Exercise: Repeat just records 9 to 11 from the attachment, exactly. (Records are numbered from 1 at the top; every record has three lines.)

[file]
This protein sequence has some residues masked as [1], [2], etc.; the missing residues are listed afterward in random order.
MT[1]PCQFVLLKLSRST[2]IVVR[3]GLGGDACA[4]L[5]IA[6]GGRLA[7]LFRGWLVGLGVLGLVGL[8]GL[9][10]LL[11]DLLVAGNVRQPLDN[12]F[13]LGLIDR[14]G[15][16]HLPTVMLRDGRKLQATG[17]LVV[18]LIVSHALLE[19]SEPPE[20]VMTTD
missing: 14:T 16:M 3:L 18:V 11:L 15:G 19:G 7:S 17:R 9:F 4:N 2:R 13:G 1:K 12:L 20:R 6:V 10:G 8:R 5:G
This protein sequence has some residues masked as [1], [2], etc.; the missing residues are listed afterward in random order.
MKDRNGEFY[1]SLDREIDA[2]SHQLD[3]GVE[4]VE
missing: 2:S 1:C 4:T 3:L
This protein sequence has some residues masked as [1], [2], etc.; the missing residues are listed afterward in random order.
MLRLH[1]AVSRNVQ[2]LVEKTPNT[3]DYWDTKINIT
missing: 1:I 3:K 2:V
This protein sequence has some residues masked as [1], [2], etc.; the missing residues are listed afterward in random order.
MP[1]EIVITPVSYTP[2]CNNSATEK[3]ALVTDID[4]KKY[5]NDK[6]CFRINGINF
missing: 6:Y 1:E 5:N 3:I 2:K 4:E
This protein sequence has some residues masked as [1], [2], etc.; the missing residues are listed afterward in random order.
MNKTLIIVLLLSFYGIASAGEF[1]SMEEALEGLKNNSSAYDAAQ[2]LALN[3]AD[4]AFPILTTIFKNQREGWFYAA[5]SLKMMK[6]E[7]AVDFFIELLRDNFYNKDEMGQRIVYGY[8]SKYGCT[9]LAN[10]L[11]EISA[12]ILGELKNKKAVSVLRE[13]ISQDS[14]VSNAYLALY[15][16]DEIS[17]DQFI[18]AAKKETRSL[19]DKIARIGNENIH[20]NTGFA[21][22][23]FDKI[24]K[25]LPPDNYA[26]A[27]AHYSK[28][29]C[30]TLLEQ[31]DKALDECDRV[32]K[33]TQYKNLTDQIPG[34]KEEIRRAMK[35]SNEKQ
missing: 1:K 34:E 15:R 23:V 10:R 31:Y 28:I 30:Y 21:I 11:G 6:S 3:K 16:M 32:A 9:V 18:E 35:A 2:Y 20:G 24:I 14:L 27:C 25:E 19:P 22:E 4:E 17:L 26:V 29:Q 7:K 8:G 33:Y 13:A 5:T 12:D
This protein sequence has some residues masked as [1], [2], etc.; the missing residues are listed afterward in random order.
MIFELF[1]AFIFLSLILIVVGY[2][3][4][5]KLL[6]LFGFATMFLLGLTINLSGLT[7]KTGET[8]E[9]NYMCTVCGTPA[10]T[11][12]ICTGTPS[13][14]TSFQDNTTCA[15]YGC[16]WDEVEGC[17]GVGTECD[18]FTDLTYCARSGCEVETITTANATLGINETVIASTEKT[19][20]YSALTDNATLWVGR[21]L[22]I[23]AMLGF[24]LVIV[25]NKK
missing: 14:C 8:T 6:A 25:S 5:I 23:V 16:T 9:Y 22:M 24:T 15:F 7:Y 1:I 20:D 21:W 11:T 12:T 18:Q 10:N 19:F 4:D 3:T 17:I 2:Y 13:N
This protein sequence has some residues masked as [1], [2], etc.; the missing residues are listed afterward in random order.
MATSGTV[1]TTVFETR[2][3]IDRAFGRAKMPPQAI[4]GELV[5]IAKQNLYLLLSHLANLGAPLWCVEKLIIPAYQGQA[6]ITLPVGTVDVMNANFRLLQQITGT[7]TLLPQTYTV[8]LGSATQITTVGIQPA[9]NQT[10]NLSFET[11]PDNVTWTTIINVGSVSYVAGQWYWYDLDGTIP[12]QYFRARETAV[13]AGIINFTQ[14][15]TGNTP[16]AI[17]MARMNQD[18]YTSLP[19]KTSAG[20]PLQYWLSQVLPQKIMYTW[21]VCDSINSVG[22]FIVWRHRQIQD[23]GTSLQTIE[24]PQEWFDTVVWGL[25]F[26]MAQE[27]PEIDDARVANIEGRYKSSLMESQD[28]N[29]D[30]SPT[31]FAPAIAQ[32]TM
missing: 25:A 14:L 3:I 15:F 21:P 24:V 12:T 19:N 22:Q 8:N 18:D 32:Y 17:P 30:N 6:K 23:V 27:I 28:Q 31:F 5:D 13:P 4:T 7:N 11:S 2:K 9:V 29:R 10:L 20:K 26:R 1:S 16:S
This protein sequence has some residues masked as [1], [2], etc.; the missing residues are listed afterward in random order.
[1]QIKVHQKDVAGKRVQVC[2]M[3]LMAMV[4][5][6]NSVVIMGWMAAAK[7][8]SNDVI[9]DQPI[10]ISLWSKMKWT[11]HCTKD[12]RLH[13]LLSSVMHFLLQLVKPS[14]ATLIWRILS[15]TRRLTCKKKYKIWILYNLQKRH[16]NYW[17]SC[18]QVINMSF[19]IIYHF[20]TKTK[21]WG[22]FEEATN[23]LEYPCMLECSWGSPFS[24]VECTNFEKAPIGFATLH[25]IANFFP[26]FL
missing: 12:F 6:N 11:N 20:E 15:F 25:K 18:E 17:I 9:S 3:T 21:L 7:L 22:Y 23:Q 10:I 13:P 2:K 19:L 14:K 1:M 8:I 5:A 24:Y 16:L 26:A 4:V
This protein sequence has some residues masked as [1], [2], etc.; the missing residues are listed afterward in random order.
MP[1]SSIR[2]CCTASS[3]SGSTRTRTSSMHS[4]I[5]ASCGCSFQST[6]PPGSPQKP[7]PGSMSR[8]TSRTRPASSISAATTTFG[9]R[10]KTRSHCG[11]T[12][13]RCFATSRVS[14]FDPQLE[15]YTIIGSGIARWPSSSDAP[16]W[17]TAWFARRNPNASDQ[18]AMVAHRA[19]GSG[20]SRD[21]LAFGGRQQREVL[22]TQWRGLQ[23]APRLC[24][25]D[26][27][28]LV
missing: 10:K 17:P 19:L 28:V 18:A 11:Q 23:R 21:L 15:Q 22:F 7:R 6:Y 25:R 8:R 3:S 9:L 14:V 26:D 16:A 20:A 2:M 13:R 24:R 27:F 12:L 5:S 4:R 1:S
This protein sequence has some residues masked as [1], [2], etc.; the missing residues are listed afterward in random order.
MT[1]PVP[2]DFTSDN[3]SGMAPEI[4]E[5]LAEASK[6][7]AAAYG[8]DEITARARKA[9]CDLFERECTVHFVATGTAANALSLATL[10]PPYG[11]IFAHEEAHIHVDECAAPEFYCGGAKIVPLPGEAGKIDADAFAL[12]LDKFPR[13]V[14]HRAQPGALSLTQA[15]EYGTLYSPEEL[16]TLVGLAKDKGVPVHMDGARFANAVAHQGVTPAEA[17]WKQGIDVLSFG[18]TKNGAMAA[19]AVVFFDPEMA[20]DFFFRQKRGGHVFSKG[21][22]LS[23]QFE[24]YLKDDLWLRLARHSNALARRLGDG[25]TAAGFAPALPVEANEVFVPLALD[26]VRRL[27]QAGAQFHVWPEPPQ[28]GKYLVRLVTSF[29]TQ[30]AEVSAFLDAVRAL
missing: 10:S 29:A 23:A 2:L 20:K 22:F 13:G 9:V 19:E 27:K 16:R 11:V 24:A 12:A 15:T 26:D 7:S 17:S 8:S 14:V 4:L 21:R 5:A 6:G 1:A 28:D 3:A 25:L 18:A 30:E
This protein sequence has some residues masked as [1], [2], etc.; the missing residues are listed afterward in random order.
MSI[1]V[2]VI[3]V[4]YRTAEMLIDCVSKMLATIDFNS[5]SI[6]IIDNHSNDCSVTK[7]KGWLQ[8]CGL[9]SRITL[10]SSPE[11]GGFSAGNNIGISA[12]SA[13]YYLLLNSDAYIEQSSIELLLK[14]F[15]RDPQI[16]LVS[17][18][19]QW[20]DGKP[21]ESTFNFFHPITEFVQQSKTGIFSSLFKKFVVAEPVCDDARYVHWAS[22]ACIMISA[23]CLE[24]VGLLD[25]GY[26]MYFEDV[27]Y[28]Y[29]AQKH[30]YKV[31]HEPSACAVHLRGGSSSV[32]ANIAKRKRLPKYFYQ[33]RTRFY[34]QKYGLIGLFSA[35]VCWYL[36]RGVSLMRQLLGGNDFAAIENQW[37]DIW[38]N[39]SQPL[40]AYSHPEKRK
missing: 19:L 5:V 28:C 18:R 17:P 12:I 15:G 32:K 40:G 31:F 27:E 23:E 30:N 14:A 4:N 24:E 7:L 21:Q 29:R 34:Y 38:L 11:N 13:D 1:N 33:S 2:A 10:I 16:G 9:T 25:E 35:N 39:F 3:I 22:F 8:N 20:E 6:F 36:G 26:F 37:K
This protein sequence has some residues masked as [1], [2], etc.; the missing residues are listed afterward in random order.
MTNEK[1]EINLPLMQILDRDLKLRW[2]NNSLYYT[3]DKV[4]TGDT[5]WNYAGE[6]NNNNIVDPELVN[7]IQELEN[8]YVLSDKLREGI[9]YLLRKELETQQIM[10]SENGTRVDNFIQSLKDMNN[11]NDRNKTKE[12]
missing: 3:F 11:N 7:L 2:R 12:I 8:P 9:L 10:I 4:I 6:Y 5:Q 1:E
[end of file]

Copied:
This protein sequence has some residues masked as [1], [2], etc.; the missing residues are listed afterward in random order.
MP[1]SSIR[2]CCTASS[3]SGSTRTRTSSMHS[4]I[5]ASCGCSFQST[6]PPGSPQKP[7]PGSMSR[8]TSRTRPASSISAATTTFG[9]R[10]KTRSHCG[11]T[12][13]RCFATSRVS[14]FDPQLE[15]YTIIGSGIARWPSSSDAP[16]W[17]TAWFARRNPNASDQ[18]AMVAHRA[19]GSG[20]SRD[21]LAFGGRQQREVL[22]TQWRGLQ[23]APRLC[24][25]D[26][27][28]LV
missing: 10:K 17:P 19:L 28:V 18:A 11:Q 23:R 21:L 15:Q 22:F 7:R 6:Y 25:R 8:R 3:S 9:L 14:V 26:D 16:A 20:A 2:M 13:R 24:R 27:F 12:L 5:S 4:R 1:S
This protein sequence has some residues masked as [1], [2], etc.; the missing residues are listed afterward in random order.
MT[1]PVP[2]DFTSDN[3]SGMAPEI[4]E[5]LAEASK[6][7]AAAYG[8]DEITARARKA[9]CDLFERECTVHFVATGTAANALSLATL[10]PPYG[11]IFAHEEAHIHVDECAAPEFYCGGAKIVPLPGEAGKIDADAFAL[12]LDKFPR[13]V[14]HRAQPGALSLTQA[15]EYGTLYSPEEL[16]TLVGLAKDKGVPVHMDGARFANAVAHQGVTPAEA[17]WKQGIDVLSFG[18]TKNGAMAA[19]AVVFFDPEMA[20]DFFFRQKRGGHVFSKG[21][22]LS[23]QFE[24]YLKDDLWLRLARHSNALARRLGDG[25]TAAGFAPALPVEANEVFVPLALD[26]VRRL[27]QAGAQFHVWPEPPQ[28]GKYLVRLVTSF[29]TQ[30]AEVSAFLDAVRAL
missing: 10:S 29:A 23:A 2:L 20:K 22:F 13:G 9:V 19:E 27:K 16:R 11:V 24:A 12:A 15:T 26:D 7:S 17:S 8:S 14:V 4:L 21:R 5:A 6:G 1:A 28:D 3:A 25:L 18:A 30:E
This protein sequence has some residues masked as [1], [2], etc.; the missing residues are listed afterward in random order.
MSI[1]V[2]VI[3]V[4]YRTAEMLIDCVSKMLATIDFNS[5]SI[6]IIDNHSNDCSVTK[7]KGWLQ[8]CGL[9]SRITL[10]SSPE[11]GGFSAGNNIGISA[12]SA[13]YYLLLNSDAYIEQSSIELLLK[14]F[15]RDPQI[16]LVS[17][18][19]QW[20]DGKP[21]ESTFNFFHPITEFVQQSKTGIFSSLFKKFVVAEPVCDDARYVHWAS[22]ACIMISA[23]CLE[24]VGLLD[25]GY[26]MYFEDV[27]Y[28]Y[29]AQKH[30]YKV[31]HEPSACAVHLRGGSSSV[32]ANIAKRKRLPKYFYQ[33]RTRFY[34]QKYGLIGLFSA[35]VCWYL[36]RGVSLMRQLLGGNDFAAIENQW[37]DIW[38]N[39]SQPL[40]AYSHPEKRK
missing: 19:L 5:V 28:C 18:R 17:P 12:I 15:G 32:K 40:G 31:F 27:E 23:E 30:N 14:A 4:N 24:E 7:L 21:Q 29:R 34:Y 38:L 11:N 13:D 1:N 33:S 2:A 10:I 16:G 9:T 25:E 35:N 39:F 3:I 22:F 8:N 20:E 6:F 36:G 26:F 37:K